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Recipe: Spicy taro and greens

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Editor's note: Roz Weitzman has been working in China for seven years as an international school principal. An avid cook, Roz is in the process of epublishing a cookbook called "Secrets of Chinese Comfort Food – Simple Everyday Cooking."

Since moving to Kunming she has begun to explore the cooking traditions of Yunnan. GoKunming will be posting her Yunnan-inspired recipes every other week for the remainder of 2012. More of Roz's recipes can be viewed on her blog (requires proxy) and she can be reached at roz[at]candismail[dot]com[dot]cn. Bon appétit.

Recently I had the pleasure of visiting a restaurant in my neighborhood that specializes in cuisine from Pu'er. I had several lovely dishes and the taro — or yutou (芋头) — recipe below was one of my favorites. It incorporates haicaihua (海菜花), a freshwater green originally from Tibet that grows in high-elevation lakes. This should not be confused with haicai (海菜), or seaweed.

As far as the spice in this dish goes, the sky is the limit. I usually do not eat much spice but am rapidly learning to appreciate heat. I'm also developing a taste for Sichuan peppercorns — those numbing little devils that come in all sorts of dishes here in Yunnan.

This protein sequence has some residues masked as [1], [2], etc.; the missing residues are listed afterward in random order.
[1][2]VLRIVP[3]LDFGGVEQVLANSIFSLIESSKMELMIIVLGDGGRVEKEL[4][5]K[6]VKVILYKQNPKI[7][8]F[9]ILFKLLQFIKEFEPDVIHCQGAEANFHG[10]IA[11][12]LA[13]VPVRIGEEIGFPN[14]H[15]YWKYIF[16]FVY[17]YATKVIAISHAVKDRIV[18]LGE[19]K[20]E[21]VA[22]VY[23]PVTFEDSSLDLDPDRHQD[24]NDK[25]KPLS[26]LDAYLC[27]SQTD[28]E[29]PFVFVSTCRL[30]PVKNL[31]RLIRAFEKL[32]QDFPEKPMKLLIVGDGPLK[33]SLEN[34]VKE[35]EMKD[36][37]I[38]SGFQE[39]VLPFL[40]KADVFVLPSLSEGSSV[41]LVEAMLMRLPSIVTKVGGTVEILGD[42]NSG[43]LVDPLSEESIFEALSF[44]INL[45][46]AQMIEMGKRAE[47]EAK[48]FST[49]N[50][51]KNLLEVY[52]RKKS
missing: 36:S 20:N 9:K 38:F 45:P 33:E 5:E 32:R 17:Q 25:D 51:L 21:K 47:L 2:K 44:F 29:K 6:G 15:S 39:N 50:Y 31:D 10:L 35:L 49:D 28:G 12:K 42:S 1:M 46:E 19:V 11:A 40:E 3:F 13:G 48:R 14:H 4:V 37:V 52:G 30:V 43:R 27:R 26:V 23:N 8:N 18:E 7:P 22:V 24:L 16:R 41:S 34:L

I have learned that if peppercorns are added in small quantities they lend a lovely flavor without completely deadening your mouth. You can modify the recipe to fit whatever quantity you desire.


5 fresh taro
1 teaspoon salt
6 grains Sichuan peppercorns
2 dried red chilis
3 cups chopped haicaihua
Half a wok of water


Peel the taro and then wash them well. Cut each one into eight pieces. Smaller chunks will cook faster. Wash the haicaihua and cut into two inch lengths.

Bring half a wok of water to a boil over high heat. Add the taro slices, salt and peppercorns. Return to boil. Cook on medium high heat until tender — about 15 minutes. Brake the chilis into pieces with your fingers and add to the boiling mixture.

Add greens to the taro and continue to cook together in the water until tender but still bright green – approximately five minutes more. Serve the dish with the cooked-down liquid, which will have thickened and gained a savory flavor while boiling.


Images: Roz Weitzman

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I see very few taro recipes, so this looks mouth watering.

I would like to see more recipes like this.
Simple recipe for a common local food.

There are many fresh foods that I have not seen before and am not sure what to do with them. I am sure I am not alone.

There are also some dishes that are more palatable for foreigners, than others.

Perhaps GoK could open up to submissions of simple recipes from other writers.

Thanks for the lovely comments, AlexKMG and tigertiger. The next recipe to be posted, Steamed Chicken with Chilli Sauce, is amazing. Let me know what you think. It is extremely local and delicious!

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